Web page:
Landa Corporation is set to unveil Nanography, which it defines as a new digital printing category. Based on nanotechnology, Landa Corporation says that Landa Nanographic Printing is characterized by ultra-sharp dots of extremely high uniformity, high gloss fidelity and the broadest color gamut of any printing process.
The company describes the Landa Nanographic Printing process as a "game-changing technology for mainstream commercial, packaging and publishing markets." Landa Corp. says it will demonstrate its new line of Nanongraphic sheet-fed and web presses at the drupa Print Media International Fair in Dusseldorf, Germany from May 3-6.
Landa Corp. was founded by Benny Landa in 2002 after HP acquired digital printing company Indigo, which he had founded 25 years earlier.
Landa Corp claims that Landa Nanographic Printing Presses offer the versatility of digital with the qualities and speed of offset printing - at unmatched cost-per-page.
Landa Corp. chairman and CEO Landa said, "It's good to be back. The Landa Nanographic Printing process is the result of ten years of nanotechnology research. It is a true breakthrough that enables our presses to achieve amazing results."
At the heart of the Nanographic Printing process is Landa NanoInk. Comprised of pigment particles only tens of nanometres in size (a human hair is about 100,000 nanometres wide), these nano-pigments are extremely powerful absorbers of light and enable unprecedented image qualities.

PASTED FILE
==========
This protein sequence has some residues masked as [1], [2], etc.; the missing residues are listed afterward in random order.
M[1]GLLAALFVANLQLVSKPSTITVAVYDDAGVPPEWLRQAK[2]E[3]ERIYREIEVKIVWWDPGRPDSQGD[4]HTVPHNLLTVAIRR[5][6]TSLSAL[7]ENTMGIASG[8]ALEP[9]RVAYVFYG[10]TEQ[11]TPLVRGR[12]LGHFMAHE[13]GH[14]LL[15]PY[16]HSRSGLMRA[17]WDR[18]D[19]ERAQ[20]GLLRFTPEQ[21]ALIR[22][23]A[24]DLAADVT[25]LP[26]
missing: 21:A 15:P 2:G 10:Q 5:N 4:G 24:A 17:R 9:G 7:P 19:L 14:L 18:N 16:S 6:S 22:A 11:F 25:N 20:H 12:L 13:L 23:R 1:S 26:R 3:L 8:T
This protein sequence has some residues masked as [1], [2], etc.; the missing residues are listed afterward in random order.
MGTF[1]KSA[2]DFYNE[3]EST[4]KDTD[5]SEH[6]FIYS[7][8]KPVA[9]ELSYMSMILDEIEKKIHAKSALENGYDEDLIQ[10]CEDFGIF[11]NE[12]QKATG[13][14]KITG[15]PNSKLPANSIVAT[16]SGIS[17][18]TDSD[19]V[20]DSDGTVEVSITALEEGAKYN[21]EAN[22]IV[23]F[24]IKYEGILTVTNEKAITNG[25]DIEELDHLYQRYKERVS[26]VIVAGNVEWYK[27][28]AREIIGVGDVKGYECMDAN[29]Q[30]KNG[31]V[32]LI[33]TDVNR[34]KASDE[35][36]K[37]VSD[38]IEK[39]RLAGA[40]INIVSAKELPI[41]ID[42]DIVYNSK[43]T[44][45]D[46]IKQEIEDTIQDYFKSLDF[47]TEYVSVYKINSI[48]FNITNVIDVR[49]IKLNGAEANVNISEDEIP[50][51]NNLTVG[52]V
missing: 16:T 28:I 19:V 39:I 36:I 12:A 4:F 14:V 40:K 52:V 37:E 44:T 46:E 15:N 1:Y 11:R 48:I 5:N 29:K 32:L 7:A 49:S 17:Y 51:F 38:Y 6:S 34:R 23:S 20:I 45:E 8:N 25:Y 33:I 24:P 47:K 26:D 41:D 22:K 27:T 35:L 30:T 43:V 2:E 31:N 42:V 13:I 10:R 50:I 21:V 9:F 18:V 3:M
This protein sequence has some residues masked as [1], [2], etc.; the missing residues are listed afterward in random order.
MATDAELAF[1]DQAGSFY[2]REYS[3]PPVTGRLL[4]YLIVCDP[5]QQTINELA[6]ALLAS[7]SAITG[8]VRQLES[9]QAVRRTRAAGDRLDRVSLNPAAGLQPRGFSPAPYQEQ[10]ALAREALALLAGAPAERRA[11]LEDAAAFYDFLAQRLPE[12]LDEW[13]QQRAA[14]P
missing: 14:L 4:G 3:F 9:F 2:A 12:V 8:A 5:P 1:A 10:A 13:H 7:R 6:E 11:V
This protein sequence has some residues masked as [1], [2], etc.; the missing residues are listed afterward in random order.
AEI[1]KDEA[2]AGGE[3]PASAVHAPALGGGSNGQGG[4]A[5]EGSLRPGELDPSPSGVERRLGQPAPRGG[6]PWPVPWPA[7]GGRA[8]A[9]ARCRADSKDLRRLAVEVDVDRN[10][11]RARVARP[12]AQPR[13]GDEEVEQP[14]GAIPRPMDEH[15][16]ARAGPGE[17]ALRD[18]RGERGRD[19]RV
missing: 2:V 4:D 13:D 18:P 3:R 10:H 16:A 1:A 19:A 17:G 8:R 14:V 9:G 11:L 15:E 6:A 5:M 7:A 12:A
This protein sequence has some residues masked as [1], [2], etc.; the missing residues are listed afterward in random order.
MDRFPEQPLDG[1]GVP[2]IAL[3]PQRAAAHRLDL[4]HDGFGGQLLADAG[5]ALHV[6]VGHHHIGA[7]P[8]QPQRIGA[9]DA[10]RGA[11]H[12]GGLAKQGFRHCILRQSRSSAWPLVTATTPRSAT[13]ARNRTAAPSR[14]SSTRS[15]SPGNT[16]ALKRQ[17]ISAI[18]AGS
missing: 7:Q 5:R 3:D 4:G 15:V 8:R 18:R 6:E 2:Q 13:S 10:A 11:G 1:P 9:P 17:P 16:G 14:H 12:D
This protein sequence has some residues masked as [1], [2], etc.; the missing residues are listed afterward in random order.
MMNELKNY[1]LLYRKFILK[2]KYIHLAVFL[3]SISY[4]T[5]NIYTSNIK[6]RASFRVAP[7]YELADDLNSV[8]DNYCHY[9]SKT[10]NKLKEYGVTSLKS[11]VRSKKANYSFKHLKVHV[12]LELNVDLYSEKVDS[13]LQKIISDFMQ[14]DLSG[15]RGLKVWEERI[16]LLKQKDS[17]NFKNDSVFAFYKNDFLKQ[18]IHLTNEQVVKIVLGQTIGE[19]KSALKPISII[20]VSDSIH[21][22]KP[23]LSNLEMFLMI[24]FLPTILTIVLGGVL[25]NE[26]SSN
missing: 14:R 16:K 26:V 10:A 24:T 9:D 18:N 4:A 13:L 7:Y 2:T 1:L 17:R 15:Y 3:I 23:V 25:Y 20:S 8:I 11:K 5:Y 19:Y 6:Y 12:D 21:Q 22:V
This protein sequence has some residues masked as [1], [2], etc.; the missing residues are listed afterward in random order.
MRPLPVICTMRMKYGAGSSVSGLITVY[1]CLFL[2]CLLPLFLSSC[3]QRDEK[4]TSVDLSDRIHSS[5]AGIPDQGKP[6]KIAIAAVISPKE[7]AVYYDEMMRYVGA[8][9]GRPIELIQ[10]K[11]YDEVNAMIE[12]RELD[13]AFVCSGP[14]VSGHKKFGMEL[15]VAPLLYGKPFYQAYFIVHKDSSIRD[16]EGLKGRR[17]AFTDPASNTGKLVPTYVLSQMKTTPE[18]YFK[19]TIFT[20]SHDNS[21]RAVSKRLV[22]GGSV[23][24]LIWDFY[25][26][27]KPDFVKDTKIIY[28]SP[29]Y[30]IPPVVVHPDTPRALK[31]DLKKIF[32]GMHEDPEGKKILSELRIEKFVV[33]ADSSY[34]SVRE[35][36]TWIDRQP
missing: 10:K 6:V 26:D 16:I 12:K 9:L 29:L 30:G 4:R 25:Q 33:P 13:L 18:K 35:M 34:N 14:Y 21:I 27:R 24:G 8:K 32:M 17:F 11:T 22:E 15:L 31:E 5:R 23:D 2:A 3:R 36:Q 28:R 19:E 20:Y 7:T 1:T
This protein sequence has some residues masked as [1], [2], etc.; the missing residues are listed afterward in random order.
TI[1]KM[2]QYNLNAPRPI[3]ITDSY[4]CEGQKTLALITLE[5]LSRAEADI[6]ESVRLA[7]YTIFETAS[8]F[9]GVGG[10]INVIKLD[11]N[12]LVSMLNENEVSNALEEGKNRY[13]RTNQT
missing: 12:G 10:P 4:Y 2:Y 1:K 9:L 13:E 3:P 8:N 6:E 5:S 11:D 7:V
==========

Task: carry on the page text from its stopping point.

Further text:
The company claims that the printing process creates images of remarkable abrasion and scratch resistance and can print on any off-the-shelf substrate, from coated and uncoated paper stocks to recycled carton; from newsprint to plastic packaging films without requiring any kind of pre-treatment or special coating and no post-drying is needed.
Adding to this cost benefit, continues Landa Corp., is the fact that Nanographic images are only 500 nanometres thick - about half the thickness of offset images - enabling Landa NanoInk to produce the lowest cost-per-page digital images in the industry. The company says that this is from a water-based, energy-efficient and eco-friendly process.
Landa Nanographic Printing Presses employ ink ejectors to create the digital ink images, which are applied to the printing stock in a process that can operate at extremely high speeds. Each Landa press, which has an exceptionally small footprint, even when compared to other digital presses, can print in up to eight colors and can operate at 600 dpi or 1200 dpi resolution.
The Landa family of six Nanographic Printing presses will be of interest to commercial printers and packaging converters for applications that include general commercial printing, books, magazines, direct mail, labels, folding carton and flexible packaging for food, pharmaceuticals, cosmetics etc.
Published by Globes, Israel business news - www.globes-online.com - on April 2, 2012
© Copyright of Globes Publisher Itonut (1983) Ltd. 2012